Six incentive recipients a diverse list

Maki Mono, a specialty Japanese sushi and sake restaurant at 715 Madison Ave., was approved for a rent subsidy through the City's Small Business Incentive Program.

Next deadline to apply for Small Business help is Friday

COVINGTON, Ky. – A Japanese sushi and sake restaurant. A local photographer. A 3D design business. A legacy furniture restoration business. A new headquarters. A new bookstore. These six businesses that will benefit from recently approved incentives under the City of Covington’s Small Business Incentive Program align with the Economic Development Department’s credo that businesses throughout The Cov are “all character.”

“The latest round of Small Business Incentive recipients continues to highlight the diversity of businesses we have in all of Covington,” Economic Development Assistant Director Sarah Allan said. “From façade improvement on one of the most prominent commercial structures in Latonia to a rent subsidy for a Japanese sake/sushi bar in the Central Business District, the City believes that supporting our businesses in multiple ways is what makes our business community the strongest.”

Earlier this month, the Covington Board of Commissioners approved $35,100 in program funding to benefit the six projects in the program’s first round of funding this fiscal year. The program sets aside $150,000 a year to help businesses with first-year rent and commercial property owners upgrade their exteriors.

Three businesses will receive rent subsidies:


  • Jennifer Lynn Pictures: For years, local photographer Jennifer Blackburn had her eye on relocating to Covington. The City’s Economic Development team directed her to a location at 264 W. Pike St., in the Central Business District, where she’ll share space with other local creatives. The City approved a $6,000 rent subsidy.


  • AlloyFX: After 11 years in Cincinnati, this successful 3D design business moved to Covington’s Central Business District at 621 Scott St. AlloyFX estimates a new payroll of $280,000 during its first year in Covington. The business adds to the city’s “Made in The Cov” large sector business and will receive a $5,100 rent subsidy.


  • Maki Mono: The specialty Japanese sushi and sake restaurant at 715 Madison Ave. in the Central Business District intends to expand sales by 15 percent in the next year and to hire four employees, with an emphasis on hiring Covington residents. It received a $6,000 rent subsidy.

And owners of three commercial buildings will receive $6,000 forgivable loans to help pay for larger façade improvement projects:


  • 3414 Decoursey Ave.: Approved façade incentive funds will help pay for the $15,510 façade project update to the building that houses the Restoration Society, a prominent legacy business in Latonia. The work includes paint, refurbished awning, and new doors.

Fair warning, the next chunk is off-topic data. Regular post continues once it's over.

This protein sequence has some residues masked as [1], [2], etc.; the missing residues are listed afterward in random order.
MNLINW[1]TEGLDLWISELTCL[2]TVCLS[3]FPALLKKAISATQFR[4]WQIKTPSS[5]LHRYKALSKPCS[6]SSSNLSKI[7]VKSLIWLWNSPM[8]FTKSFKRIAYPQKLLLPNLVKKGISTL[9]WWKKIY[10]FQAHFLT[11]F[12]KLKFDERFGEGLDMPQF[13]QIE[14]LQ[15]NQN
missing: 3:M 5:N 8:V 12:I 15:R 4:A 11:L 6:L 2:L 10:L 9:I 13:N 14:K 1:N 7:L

• 315 E. 15th St.: Façade incentive funds will help cover a $22,860 façade project at M&M Mid Valley Service and Supply, updating the building’s tuck-pointing, lighting, and the replacement and painting of rotted wood. The improvements will complement the rest of the newly renovated building, which has high visibility in the City’s Eastern Corridor.


  • 410 Pike St.: A $13,950 façade project will greatly improve the appearance of the building that’s occupied by Conveyor Belt Books in the city’s MainStrasse area.

“The incentive is very helpful to us as we are just a baby taking learning lessons from the ever-vibrant and growing city of Covington,” said Alan Lau, owner of Maki Mono. “It will help with improvement work on the outside façade, provide uniforms for our employees, and help us keep our prices competitive with the ever-increasing food costs.”

To apply

Businesses that are interested in applying for either the façade or rent assistance should contact Sarah Allan at (859) 292-2144 or

The application deadline for the next round of funding is Friday, Sept. 30. Applications and guidelines for the programs can be found on the City’s website at INCENTIVES .

“There is no ‘one size fits all’ solution for our COV businesses, and we think this creative, flexible approach sets us apart from other municipalities,” Allan said. “Our staff would love to hear how we can best support your small business, so please reach out!”

About the program

In 2021, the program received an award from the International Economic Development Council, the world’s largest council of development professionals.

Among the more than 100 projects in Covington helped by the program since its inception in 2017 are 35 businesses owned by minorities, women, and/or military veterans.


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